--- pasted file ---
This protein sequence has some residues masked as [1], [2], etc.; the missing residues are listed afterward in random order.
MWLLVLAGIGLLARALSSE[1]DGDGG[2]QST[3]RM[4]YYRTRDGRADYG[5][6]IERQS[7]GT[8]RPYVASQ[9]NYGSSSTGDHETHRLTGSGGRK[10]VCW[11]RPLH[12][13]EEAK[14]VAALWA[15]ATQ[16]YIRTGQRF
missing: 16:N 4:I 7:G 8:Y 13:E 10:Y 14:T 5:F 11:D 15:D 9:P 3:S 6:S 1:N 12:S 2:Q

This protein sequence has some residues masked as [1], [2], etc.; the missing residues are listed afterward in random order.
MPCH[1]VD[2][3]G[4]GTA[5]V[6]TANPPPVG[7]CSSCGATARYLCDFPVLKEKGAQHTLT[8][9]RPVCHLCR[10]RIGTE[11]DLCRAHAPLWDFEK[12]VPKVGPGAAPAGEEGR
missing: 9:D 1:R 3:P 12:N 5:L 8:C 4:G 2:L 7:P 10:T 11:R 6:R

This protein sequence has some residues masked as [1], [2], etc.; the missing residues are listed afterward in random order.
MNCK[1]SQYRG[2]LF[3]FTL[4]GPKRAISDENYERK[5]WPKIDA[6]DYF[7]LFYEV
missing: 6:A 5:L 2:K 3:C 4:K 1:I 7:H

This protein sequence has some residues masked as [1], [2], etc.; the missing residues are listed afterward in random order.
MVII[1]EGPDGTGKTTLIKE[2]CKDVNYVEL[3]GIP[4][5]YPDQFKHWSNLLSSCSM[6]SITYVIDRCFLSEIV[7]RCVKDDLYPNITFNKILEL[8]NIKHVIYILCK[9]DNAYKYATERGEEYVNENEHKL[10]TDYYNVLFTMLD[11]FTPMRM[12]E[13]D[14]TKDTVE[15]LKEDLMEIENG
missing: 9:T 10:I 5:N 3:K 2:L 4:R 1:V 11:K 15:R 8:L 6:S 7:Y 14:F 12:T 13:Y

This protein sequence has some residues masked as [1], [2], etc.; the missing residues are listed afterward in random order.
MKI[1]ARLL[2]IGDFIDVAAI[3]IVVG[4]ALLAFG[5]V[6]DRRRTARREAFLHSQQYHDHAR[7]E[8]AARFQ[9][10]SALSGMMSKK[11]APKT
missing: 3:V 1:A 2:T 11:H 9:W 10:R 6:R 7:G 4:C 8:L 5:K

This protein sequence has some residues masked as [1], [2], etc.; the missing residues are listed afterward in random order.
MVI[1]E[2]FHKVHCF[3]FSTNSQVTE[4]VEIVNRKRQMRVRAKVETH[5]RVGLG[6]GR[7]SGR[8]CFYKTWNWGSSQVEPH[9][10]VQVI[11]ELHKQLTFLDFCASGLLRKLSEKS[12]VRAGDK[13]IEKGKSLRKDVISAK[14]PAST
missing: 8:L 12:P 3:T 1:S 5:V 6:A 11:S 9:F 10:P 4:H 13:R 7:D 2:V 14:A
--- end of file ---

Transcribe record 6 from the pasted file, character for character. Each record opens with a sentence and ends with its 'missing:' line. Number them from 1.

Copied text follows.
This protein sequence has some residues masked as [1], [2], etc.; the missing residues are listed afterward in random order.
MVI[1]E[2]FHKVHCF[3]FSTNSQVTE[4]VEIVNRKRQMRVRAKVETH[5]RVGLG[6]GR[7]SGR[8]CFYKTWNWGSSQVEPH[9][10]VQVI[11]ELHKQLTFLDFCASGLLRKLSEKS[12]VRAGDK[13]IEKGKSLRKDVISAK[14]PAST
missing: 8:L 12:P 3:T 1:S 5:V 6:A 11:S 9:F 10:P 4:H 13:R 7:D 2:V 14:A